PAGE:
The authors report no conflict of interest or relevant financial relationships.
Fathers’ Thoughts on Breastfeeding and Implications for a Theory-Based Intervention
Article first published online: 3 AUG 2012
© 2012 AWHONN, the Association of Women's Health, Obstetric and Neonatal Nurses
Journal of Obstetric, Gynecologic, & Neonatal Nursing
Volume 41, Issue 6, pages E41–E50, November/December 2012
How to Cite
Mitchell-Box, K. and Braun, K. L. (2012), Fathers’ Thoughts on Breastfeeding and Implications for a Theory-Based Intervention. Journal of Obstetric, Gynecologic, & Neonatal Nursing, 41: E41–E50. doi: 10.1111/j.1552-6909.2012.01399.x
- Issue published online: 26 NOV 2012
- Article first published online: 3 AUG 2012
- Manuscript Accepted: MAY 2012
- social support;
- health education;
- qualitative research
To explore male partner's perceptions of breastfeeding to inform the development of interventions to increase their support of breastfeeding.
Qualitative grounded theory.
Participants were recruited and interviewed in two Special Supplemental Nutrition Program for Women, Infants and Children (WIC) clinics located Honolulu, Hawai‘i.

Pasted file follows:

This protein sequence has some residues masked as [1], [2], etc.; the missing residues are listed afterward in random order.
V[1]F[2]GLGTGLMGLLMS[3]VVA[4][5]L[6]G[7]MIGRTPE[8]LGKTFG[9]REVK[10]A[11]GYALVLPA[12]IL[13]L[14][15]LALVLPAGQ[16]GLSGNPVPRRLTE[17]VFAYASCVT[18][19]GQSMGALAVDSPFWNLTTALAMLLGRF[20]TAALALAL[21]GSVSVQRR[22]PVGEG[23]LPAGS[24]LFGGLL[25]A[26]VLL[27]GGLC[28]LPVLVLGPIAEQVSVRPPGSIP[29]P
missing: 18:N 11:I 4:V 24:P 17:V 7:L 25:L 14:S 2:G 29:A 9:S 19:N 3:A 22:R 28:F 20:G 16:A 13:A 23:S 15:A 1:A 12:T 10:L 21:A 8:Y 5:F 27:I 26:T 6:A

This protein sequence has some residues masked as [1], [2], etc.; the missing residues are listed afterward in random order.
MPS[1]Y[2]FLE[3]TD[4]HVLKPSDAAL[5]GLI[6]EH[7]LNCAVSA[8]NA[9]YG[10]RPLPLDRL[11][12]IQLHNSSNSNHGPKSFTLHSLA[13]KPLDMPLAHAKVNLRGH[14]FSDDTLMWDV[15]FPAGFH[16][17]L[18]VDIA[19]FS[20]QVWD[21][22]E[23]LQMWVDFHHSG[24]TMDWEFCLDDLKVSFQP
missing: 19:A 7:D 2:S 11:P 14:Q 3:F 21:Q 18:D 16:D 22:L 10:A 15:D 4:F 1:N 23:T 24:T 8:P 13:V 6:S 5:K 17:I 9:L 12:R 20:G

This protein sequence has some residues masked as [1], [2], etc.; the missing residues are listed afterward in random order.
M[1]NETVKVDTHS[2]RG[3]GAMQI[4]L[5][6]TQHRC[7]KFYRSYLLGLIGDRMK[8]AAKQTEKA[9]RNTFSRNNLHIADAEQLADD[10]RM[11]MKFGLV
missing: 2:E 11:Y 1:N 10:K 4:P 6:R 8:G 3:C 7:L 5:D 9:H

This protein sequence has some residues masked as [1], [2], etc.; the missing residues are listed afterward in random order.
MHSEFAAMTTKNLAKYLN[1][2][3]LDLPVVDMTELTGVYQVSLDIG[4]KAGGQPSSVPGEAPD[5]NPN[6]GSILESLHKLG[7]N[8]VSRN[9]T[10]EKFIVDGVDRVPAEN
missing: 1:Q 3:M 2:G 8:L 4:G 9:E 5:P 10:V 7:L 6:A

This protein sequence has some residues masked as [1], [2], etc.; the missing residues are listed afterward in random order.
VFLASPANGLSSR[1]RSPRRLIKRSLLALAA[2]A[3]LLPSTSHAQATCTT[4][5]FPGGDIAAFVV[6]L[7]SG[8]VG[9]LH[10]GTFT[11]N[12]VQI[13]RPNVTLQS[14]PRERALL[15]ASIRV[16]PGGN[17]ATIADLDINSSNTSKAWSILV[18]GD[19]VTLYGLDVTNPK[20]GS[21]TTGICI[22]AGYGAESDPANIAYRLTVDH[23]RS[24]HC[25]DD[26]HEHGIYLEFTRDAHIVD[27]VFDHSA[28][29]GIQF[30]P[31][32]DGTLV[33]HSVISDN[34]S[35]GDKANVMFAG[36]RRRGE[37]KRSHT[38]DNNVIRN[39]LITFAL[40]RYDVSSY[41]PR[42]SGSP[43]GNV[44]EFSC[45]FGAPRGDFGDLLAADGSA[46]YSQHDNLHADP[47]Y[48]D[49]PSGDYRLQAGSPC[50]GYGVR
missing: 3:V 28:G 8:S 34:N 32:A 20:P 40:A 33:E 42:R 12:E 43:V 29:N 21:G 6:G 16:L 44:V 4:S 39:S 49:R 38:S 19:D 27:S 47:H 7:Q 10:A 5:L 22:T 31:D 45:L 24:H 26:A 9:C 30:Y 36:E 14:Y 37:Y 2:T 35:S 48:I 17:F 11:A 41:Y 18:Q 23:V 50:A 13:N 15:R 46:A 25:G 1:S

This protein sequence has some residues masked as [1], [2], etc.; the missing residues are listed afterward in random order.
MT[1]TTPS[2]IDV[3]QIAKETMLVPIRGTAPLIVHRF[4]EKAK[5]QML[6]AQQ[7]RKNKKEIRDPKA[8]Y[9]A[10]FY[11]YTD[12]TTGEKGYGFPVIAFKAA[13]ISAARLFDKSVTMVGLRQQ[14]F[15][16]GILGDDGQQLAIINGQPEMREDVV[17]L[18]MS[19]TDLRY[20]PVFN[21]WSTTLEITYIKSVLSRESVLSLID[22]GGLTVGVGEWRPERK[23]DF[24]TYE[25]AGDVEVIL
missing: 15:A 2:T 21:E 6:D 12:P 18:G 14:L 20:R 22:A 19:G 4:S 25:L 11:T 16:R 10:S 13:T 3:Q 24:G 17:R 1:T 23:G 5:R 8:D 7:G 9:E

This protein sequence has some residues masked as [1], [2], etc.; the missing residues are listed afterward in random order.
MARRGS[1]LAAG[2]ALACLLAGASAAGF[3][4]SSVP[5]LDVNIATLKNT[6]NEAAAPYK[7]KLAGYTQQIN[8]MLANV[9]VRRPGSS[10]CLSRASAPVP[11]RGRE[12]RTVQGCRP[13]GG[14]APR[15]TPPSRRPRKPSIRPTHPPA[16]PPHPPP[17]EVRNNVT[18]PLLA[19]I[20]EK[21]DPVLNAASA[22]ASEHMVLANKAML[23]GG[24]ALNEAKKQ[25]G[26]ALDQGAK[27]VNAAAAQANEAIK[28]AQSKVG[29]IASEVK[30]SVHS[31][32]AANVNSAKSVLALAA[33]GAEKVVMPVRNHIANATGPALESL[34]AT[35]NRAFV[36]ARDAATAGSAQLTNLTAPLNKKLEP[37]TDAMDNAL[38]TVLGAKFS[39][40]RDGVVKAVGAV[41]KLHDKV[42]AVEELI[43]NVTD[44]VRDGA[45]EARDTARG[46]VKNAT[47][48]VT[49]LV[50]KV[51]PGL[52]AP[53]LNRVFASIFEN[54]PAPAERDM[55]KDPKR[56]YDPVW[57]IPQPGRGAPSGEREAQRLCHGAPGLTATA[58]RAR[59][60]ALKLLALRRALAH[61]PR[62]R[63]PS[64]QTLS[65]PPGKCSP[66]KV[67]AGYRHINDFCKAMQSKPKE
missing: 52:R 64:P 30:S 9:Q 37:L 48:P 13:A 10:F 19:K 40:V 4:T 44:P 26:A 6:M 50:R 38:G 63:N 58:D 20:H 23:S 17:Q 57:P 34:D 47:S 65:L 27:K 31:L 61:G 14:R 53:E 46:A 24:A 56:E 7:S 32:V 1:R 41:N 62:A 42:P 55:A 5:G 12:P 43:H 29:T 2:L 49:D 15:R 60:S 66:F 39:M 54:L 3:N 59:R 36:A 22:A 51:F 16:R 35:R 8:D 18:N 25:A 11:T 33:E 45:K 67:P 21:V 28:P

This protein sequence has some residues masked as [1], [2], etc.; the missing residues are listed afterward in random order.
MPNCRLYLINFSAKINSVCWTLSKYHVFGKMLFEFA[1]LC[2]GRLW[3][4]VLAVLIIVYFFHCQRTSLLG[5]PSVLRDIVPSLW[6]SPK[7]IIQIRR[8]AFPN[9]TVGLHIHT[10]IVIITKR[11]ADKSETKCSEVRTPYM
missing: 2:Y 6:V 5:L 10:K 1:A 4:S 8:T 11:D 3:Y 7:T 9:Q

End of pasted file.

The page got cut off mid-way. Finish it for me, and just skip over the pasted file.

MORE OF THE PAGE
Fourteen male partners of low-income pregnant women or new mothers.
Male partner attitudes, knowledge, and feelings were collected through private interviews. Interviews were transcribed verbatim and data were analyzed using grounded theory methods.
All men appreciated breastfeeding's health benefits, acknowledged that it was natural, and were empathetic to the efforts of their partners. The men also discussed not being involved in the breastfeeding decision, believing formula feeding was more convenient than breastfeeding, feeling left out of the infant-feeding process, and being uncomfortable with breastfeeding in public.
Findings suggest that an intervention to increase male partner support of breastfeeding should include multiple components to enhance knowledge, to empower men to be more engaged in the breastfeeding decision, to provide specific tips on how men can be involved in breastfeeding, and to increase comfort with breastfeeding in public. A multicomponent framework such as the social cognitive theory could be useful in guiding the development of such an intervention.